One design practice used historically in passive solar houses is a thermal storage wall, often called a “Trombe wall.” It is useful for designs that had site-based restrictions that don’t allow for windows on the south side. This technique was patented in 1881 but developed in the 1960s into a usable construction element for “indirect gain.” Typically, it is a dark-colored masonry wall built on the inside of the building, between south-facing windows and the living space. After the masonry soaks up heat from windows during the day, it releases it to the living space through some form of natural or forced convection, with or without vents. For example, a wall constructed of hollow-core concrete blocks creates a series of “chimneys” that rely on the stack effect to move the air into the cooler living space.
Thermal storage walls can work well to heat garages and workshops that don’t typically have a lot of glazing or are not likely to require much heat at night, or on sites where the south-face of a house is up against a busy street for example (the thermal mass having the additional benefit of blocking street noise). A standard, unvented Trombe wall with a large, uninsulated thermal mass right behind the glazing could contribute around 30 Btu per square foot per day to the living space behind the wall.
Sunspaces and Double Envelopes
Another common design practice in passive solar homes is an attached sunspace, where solar gain is collected in an area that can be closed off from the rest of the building. Doors and windows or vents are opened between the sunspace and the house during the day to distribute the collected heat, and then closed at night, before the temperature in the sunspace drops to the point where it reverses the heat flow.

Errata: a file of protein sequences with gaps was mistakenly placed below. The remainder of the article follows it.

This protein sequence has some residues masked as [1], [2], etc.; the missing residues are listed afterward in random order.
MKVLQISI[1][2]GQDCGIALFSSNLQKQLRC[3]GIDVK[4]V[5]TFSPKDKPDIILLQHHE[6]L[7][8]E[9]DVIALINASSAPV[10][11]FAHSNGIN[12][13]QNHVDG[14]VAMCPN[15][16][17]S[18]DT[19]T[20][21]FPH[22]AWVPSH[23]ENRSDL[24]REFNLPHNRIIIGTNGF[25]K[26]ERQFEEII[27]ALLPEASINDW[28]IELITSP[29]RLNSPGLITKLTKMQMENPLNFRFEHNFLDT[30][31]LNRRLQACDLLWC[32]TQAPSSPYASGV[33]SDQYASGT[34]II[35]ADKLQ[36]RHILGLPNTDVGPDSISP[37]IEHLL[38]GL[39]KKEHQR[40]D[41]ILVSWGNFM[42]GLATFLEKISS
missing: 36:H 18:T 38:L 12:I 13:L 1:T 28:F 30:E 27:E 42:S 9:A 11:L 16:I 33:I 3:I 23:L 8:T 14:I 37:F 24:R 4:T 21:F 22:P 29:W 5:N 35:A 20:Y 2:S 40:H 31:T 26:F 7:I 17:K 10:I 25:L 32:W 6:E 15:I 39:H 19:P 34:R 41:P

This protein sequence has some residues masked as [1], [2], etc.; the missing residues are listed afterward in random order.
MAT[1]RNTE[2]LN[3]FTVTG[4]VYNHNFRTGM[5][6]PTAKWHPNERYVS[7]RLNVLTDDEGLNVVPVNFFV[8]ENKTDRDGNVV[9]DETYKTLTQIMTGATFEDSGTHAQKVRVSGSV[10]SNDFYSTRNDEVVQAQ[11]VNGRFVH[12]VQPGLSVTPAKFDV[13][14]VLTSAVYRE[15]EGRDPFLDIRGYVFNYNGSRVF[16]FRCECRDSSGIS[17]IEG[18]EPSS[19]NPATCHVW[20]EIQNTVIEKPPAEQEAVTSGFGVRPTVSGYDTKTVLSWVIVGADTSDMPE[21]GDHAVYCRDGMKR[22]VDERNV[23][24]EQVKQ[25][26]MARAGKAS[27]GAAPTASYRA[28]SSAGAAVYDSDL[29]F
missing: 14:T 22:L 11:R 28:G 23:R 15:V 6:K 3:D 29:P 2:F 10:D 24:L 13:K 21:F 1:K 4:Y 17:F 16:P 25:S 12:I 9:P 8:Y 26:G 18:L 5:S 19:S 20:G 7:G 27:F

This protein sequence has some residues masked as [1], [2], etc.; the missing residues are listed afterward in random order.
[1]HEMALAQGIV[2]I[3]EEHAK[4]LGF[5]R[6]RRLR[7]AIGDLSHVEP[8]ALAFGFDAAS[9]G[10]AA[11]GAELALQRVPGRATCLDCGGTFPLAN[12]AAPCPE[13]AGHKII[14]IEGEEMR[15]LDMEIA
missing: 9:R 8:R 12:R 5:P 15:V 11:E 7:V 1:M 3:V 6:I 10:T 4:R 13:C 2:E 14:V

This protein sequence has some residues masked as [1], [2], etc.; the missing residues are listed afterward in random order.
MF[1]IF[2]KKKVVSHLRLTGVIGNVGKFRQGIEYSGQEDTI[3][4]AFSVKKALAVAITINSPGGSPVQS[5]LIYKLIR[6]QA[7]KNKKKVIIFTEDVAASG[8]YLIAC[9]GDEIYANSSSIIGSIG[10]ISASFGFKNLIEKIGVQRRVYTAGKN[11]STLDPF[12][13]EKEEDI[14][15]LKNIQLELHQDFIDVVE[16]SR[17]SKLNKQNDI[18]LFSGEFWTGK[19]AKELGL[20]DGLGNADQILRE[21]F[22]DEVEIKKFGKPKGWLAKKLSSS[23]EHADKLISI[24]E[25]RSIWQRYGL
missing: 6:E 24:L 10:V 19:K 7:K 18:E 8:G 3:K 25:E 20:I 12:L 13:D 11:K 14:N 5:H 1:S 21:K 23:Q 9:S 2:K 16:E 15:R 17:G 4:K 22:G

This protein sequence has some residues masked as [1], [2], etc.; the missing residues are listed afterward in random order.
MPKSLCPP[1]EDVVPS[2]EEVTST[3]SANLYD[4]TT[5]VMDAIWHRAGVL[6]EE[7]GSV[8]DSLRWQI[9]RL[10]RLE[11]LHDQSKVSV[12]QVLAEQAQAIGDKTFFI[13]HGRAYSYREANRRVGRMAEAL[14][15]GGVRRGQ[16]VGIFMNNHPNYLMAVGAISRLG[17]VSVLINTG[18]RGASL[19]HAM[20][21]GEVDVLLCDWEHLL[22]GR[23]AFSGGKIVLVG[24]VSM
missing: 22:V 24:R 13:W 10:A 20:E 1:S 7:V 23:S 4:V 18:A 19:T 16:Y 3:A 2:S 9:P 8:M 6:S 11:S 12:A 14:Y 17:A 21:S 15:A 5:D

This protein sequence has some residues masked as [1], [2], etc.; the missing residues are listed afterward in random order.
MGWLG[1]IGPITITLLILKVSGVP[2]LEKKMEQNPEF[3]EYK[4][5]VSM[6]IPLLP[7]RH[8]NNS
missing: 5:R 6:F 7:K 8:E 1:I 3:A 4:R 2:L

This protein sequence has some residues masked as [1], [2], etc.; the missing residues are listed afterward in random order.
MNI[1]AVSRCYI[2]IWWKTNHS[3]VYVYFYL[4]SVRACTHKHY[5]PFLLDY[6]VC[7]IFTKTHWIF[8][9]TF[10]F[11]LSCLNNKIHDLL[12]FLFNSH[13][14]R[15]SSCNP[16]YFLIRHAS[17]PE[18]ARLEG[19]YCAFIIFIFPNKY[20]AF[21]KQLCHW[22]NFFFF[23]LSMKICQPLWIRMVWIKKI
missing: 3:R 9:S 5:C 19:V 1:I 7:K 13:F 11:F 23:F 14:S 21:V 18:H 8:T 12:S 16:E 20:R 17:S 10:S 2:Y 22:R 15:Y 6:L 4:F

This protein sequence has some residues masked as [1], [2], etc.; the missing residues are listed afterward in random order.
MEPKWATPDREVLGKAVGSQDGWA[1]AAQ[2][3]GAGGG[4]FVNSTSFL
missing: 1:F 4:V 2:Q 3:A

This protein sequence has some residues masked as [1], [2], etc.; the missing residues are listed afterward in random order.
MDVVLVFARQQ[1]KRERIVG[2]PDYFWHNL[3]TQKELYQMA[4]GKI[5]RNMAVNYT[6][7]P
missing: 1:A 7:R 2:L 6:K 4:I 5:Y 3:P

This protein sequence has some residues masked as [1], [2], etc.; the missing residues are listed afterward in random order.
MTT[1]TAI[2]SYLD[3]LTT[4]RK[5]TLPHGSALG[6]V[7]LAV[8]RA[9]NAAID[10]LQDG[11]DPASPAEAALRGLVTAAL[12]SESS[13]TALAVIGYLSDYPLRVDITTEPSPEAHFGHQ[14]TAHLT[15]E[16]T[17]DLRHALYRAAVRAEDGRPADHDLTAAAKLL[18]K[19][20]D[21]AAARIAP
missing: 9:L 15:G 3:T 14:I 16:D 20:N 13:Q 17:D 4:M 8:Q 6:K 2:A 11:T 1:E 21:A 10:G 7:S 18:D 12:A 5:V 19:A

Sunspaces can be brilliant small additions to houses as mudroom/entry areas. In Nova Scotia, we calculated that an attached, airtight, insulated 8×10 sunspace with 4 2×4 windows can contribute about 12.1mil Btu (3500 kWh) to space heating needs over a heating season. In addition, the sunspace has a buffering effect on the area of the house that is no longer exposed to the temperature extremes throughout the heating season.
Using the 8×10 example, the buffering credit to the house-heating load is 315, 400 Btu (about 93kWh). The more the south face of the exterior wall is covered, the higher the buffering credit. There is also a higher credit for more thermal mass in the sunspace. These figures become more significant the lower the overall heating load is for the house.
An old school solar technique that combines collecting, storing and distributing the heat in the building envelope is the double envelope. This design methods features a sunspace that feeds air into a the cavity between two sets of exterior walls. The double envelope acts as a solar generator during the day and a crawlspace full of rock that acts as the thermal battery at night. The cost of materials has pushed this technique far out of the realm of possibility for most homeowners except perhaps the hard-core idealist and his or her custom builder.
Exciting New Materials